Collaborations & Funding

Opportunities for collaboration and mechanisms for funding facilitate the discovery and deployment of nanotechnology to serve the public good. Among these are strategic programs, partnerships, and initiatives—through both the public and private sectors—that exist to assist scientists, engineers, and entrepreneurs to advance the field of nanotechnology and its commercialization.

Nanotechnology Signature Initiatives

Nanotechnology Signature Initiatives (NSIs) are areas identified as ripe for significant advances through close and targeted program-level interagency collaboration.

Frequently Asked Questions for Business

A list of Frequently Asked Questions specific to small-medium businesses and industry.

Federal Funding and Infrastructure

The Federal Government supports and fosters the growth of nanotechnology for the benefit of society and the nation.

Business Development

A variety of regional, state, and commercial activities and collaborations are in place to support the United States nanotechnology industry.


Learn About Nanotechnology

Nanotechnology: Big Things from a Tiny World brochure coverNano and Energy brochure cover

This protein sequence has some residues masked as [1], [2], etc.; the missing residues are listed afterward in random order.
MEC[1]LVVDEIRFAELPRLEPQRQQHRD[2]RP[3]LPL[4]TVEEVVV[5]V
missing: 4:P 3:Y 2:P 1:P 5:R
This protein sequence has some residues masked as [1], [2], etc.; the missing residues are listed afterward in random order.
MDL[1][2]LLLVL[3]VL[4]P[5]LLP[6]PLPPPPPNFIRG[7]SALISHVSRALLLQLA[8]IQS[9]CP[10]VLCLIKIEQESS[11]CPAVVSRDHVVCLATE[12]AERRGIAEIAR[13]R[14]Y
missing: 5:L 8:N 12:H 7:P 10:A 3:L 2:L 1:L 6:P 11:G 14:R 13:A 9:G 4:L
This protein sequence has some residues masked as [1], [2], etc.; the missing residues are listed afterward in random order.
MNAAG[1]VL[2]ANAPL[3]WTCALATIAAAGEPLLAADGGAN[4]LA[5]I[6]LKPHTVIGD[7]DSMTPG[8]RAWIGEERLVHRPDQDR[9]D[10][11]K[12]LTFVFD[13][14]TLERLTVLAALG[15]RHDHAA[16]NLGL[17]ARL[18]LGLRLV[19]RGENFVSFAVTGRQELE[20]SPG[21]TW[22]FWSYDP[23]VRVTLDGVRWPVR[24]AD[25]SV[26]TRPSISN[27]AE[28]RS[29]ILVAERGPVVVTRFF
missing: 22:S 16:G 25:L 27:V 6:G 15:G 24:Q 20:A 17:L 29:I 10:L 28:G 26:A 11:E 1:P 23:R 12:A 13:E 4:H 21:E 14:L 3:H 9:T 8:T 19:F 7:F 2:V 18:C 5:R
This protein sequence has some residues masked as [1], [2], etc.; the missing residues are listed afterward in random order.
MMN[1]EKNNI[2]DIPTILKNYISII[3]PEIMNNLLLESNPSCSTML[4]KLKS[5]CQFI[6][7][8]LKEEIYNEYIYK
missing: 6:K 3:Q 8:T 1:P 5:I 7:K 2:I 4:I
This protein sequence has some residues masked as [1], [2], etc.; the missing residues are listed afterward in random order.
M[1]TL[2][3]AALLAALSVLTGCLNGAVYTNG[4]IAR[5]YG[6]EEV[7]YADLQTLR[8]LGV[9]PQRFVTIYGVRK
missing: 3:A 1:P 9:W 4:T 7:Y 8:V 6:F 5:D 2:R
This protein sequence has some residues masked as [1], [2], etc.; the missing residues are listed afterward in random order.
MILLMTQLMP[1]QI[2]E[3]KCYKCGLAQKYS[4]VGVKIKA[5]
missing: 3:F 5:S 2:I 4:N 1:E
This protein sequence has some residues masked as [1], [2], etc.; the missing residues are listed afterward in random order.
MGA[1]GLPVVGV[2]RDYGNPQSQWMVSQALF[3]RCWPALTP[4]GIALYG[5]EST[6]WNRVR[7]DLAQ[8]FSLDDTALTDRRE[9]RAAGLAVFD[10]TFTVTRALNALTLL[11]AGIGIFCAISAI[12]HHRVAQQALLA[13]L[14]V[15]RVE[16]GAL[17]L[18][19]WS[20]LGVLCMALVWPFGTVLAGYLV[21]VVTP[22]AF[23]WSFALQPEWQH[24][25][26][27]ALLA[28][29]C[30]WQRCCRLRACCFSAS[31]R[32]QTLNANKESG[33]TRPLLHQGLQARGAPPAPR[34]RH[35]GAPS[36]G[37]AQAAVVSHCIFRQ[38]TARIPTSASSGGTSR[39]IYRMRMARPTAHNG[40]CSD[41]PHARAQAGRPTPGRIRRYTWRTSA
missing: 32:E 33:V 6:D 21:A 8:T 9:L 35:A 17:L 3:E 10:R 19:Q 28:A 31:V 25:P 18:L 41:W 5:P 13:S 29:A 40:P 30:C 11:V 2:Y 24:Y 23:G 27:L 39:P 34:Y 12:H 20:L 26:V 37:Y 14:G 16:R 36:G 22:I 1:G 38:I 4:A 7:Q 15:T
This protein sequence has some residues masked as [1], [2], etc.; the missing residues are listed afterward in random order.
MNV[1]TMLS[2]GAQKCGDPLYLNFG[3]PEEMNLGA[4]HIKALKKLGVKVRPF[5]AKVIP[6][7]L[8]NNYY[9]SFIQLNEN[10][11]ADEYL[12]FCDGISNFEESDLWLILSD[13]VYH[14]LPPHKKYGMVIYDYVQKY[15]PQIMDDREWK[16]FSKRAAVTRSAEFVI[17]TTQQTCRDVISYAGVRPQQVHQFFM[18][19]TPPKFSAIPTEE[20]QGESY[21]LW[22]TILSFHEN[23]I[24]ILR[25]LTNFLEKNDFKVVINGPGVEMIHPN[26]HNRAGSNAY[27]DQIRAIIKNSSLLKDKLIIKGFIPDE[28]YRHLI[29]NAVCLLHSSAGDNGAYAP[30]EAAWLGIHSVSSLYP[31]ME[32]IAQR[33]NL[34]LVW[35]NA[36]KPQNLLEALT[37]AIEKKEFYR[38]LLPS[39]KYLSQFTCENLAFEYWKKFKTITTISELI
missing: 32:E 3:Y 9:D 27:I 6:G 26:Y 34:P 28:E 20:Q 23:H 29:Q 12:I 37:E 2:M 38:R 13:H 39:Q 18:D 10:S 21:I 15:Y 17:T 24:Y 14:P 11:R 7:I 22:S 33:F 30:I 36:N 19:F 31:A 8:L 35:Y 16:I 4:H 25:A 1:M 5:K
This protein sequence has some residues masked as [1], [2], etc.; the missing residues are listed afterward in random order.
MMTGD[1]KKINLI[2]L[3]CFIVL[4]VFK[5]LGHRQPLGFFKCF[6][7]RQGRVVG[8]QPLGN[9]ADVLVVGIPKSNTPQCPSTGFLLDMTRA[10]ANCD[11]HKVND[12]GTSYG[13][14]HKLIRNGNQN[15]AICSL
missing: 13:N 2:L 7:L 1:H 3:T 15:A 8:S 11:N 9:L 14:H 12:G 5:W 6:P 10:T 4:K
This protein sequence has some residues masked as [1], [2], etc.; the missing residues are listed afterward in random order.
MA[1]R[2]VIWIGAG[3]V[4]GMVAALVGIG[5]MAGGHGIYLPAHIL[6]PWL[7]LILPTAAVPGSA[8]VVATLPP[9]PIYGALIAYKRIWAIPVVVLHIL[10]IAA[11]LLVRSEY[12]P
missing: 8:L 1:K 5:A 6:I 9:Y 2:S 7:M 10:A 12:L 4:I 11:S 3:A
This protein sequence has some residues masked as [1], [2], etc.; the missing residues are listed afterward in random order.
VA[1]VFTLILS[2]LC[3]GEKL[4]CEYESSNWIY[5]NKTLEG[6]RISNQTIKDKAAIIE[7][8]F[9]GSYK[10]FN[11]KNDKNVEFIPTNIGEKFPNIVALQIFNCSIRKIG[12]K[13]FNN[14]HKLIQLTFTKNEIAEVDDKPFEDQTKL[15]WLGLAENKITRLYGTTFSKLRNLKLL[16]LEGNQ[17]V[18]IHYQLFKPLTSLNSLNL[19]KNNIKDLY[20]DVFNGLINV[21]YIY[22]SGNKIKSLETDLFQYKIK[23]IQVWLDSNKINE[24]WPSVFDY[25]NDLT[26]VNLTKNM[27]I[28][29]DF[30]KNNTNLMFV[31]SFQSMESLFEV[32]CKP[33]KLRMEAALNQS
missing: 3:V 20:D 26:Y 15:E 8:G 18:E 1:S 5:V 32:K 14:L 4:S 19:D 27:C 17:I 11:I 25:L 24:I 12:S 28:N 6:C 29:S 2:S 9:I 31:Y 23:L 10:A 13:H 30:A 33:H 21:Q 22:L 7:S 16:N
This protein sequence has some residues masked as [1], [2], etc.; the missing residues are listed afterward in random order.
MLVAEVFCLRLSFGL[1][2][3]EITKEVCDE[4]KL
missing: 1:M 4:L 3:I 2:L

These NNI brochures introduce basic concepts in nanotechnolgy.  Big Things from a Tiny World (left) is a general overview; Powerful Things from a Tiny World (right) looks at nanotechnology and energy. These brochures are also available in Spanish.

Nanotechnology Fact

Nanoscale materials have been used for over a millenium. For example, nanoscale gold was used in stained glass in Medieval Europe and nanotubes were found in blades of swords made in Damascus. However, ten centuries passed before high-powered microscopes were invented, allowing us to see things at the nanoscale and begin working with materials at the nanoscale.

Nanotechnology as we now know it began about 30 years ago, when our tools to image and measure extended into the nanoscale. Around the turn of the millennium, government research managers in the United States and other countries observed that physicists, biologists, chemists, electrical engineers, optical engineers, and materials scientists were working on overlapping issues emerging at the nanoscale. In 2000, the U.S. National Nanotechnology Initiative (NNI) was created to help these researchers benefit from each other’s insights and accelerate the technology’s development.

To learn more, see What is Nanotechnology?